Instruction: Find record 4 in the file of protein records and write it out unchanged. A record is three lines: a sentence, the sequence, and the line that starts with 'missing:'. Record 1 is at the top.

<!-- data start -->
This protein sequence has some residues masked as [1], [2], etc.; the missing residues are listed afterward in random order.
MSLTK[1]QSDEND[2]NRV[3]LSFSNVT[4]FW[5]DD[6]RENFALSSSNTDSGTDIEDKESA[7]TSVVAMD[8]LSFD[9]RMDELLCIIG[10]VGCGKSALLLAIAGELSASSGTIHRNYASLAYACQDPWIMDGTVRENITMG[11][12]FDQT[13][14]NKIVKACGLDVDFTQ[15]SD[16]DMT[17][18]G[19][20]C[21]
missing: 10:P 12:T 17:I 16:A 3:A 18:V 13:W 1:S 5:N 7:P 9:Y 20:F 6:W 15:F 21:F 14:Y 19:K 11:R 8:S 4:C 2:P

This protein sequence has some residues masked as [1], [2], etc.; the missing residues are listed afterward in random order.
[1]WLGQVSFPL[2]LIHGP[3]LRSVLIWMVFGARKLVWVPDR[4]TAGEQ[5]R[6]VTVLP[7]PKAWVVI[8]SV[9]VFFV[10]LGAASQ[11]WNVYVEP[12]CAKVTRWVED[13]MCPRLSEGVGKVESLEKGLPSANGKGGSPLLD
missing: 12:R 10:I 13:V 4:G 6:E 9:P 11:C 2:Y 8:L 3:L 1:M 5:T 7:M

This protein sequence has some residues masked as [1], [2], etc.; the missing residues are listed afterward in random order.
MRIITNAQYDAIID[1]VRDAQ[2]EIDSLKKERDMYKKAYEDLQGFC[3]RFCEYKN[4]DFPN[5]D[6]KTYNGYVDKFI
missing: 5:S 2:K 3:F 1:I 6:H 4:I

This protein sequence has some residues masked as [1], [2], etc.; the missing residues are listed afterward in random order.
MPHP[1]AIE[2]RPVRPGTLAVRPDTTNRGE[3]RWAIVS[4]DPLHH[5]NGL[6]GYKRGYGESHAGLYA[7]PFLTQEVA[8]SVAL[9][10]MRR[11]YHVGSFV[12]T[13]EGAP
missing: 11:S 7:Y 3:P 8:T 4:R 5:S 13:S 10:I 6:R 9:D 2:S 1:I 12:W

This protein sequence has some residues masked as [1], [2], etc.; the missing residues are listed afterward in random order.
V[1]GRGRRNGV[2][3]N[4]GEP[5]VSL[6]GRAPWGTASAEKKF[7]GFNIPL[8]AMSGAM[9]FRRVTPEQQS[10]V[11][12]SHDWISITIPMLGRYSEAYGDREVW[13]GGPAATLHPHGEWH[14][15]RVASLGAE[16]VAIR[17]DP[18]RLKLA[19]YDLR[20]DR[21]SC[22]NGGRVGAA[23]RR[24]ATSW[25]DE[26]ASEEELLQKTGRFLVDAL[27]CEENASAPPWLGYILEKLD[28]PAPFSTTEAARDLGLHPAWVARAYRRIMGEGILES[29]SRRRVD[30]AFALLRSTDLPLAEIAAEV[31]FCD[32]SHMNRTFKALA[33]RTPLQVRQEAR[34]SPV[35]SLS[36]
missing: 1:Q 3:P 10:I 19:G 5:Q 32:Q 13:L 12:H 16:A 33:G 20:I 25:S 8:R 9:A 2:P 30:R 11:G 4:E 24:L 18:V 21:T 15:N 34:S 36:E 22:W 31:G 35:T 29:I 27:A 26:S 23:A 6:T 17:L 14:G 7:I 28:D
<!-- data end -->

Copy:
This protein sequence has some residues masked as [1], [2], etc.; the missing residues are listed afterward in random order.
MPHP[1]AIE[2]RPVRPGTLAVRPDTTNRGE[3]RWAIVS[4]DPLHH[5]NGL[6]GYKRGYGESHAGLYA[7]PFLTQEVA[8]SVAL[9][10]MRR[11]YHVGSFV[12]T[13]EGAP
missing: 11:S 7:Y 3:P 8:T 4:R 5:S 13:S 10:I 6:R 9:D 2:S 1:I 12:W